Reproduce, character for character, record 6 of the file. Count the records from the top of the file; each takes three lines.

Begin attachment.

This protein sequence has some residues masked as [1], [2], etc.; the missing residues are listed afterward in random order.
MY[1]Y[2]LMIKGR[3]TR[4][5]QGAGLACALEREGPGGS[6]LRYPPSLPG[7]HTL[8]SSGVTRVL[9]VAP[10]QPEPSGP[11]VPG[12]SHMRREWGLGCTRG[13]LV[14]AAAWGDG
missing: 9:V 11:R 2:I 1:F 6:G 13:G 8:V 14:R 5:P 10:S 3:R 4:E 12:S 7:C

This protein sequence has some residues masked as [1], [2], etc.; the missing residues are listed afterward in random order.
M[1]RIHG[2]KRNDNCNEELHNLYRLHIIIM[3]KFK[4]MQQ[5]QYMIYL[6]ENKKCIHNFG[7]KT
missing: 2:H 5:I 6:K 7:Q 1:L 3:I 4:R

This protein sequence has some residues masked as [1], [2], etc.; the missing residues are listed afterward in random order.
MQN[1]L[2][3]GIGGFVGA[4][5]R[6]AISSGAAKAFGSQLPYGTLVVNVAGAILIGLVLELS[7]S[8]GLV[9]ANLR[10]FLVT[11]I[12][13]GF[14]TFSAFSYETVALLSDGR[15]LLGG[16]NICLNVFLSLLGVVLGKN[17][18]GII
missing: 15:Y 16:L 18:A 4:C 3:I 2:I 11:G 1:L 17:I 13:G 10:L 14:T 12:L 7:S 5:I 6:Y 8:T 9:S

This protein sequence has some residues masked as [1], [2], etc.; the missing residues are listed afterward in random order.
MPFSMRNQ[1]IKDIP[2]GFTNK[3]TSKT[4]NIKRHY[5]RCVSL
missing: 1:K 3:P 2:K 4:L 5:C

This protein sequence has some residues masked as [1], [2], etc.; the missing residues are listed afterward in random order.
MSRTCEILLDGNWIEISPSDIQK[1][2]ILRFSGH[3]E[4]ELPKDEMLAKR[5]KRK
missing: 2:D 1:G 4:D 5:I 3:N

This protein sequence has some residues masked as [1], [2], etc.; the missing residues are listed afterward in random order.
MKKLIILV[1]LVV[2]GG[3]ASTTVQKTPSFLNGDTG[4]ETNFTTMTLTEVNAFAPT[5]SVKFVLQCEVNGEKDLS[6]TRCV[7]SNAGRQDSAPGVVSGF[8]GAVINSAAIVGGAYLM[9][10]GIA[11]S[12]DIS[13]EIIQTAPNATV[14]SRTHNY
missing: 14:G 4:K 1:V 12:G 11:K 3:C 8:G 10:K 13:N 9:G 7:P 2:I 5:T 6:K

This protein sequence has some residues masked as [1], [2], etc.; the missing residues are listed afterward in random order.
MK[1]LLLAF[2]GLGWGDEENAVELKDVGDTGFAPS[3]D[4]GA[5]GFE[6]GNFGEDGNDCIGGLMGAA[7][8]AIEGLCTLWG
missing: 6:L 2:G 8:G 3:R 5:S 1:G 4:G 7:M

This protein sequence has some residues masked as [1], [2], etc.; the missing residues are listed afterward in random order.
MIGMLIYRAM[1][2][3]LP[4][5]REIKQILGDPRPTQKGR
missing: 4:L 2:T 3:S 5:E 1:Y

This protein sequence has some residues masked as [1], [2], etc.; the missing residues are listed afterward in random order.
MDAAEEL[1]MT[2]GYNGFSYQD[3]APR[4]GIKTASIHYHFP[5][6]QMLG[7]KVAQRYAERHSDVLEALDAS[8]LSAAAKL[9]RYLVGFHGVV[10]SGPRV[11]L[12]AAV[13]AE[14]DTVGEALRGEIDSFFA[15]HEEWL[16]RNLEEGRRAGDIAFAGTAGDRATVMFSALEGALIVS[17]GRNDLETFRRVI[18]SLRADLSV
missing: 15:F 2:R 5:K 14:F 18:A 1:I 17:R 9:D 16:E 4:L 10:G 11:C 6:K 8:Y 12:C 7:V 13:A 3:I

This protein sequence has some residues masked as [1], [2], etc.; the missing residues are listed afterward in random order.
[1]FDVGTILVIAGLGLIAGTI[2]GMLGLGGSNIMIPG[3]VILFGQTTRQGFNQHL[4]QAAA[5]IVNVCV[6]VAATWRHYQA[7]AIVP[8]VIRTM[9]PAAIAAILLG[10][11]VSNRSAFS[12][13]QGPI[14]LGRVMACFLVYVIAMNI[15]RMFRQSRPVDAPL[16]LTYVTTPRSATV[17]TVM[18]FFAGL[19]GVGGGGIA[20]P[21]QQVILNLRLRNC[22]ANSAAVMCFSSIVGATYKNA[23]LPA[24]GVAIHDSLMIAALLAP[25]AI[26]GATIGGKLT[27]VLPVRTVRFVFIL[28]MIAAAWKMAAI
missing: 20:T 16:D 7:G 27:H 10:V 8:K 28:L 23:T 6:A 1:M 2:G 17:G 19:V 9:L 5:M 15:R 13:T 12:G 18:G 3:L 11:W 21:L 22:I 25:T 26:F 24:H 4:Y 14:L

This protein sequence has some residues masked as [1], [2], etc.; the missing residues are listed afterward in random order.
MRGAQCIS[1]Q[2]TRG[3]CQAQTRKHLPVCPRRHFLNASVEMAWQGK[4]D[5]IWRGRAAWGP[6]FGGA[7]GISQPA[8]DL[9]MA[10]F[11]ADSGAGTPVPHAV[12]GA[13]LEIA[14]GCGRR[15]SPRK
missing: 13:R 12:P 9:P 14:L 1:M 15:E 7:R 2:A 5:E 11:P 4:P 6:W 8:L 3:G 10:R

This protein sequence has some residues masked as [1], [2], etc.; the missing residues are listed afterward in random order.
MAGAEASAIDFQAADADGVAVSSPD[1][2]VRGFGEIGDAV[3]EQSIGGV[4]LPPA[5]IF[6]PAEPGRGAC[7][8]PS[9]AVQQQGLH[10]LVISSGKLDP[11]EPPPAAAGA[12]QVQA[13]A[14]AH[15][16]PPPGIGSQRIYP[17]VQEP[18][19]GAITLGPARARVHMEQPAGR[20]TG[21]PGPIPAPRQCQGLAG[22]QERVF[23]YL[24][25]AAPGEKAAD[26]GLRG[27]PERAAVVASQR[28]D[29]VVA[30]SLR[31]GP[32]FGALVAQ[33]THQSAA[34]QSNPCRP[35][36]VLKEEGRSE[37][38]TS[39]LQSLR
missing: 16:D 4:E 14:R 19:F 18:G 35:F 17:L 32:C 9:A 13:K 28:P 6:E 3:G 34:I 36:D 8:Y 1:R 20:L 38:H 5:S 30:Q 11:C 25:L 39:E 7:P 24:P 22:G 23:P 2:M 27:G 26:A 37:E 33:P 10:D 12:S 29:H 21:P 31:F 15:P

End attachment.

This protein sequence has some residues masked as [1], [2], etc.; the missing residues are listed afterward in random order.
MKKLIILV[1]LVV[2]GG[3]ASTTVQKTPSFLNGDTG[4]ETNFTTMTLTEVNAFAPT[5]SVKFVLQCEVNGEKDLS[6]TRCV[7]SNAGRQDSAPGVVSGF[8]GAVINSAAIVGGAYLM[9][10]GIA[11]S[12]DIS[13]EIIQTAPNATV[14]SRTHNY
missing: 14:G 4:K 1:V 12:G 11:K 3:C 8:G 10:K 13:N 9:G 7:P 2:I 5:T 6:K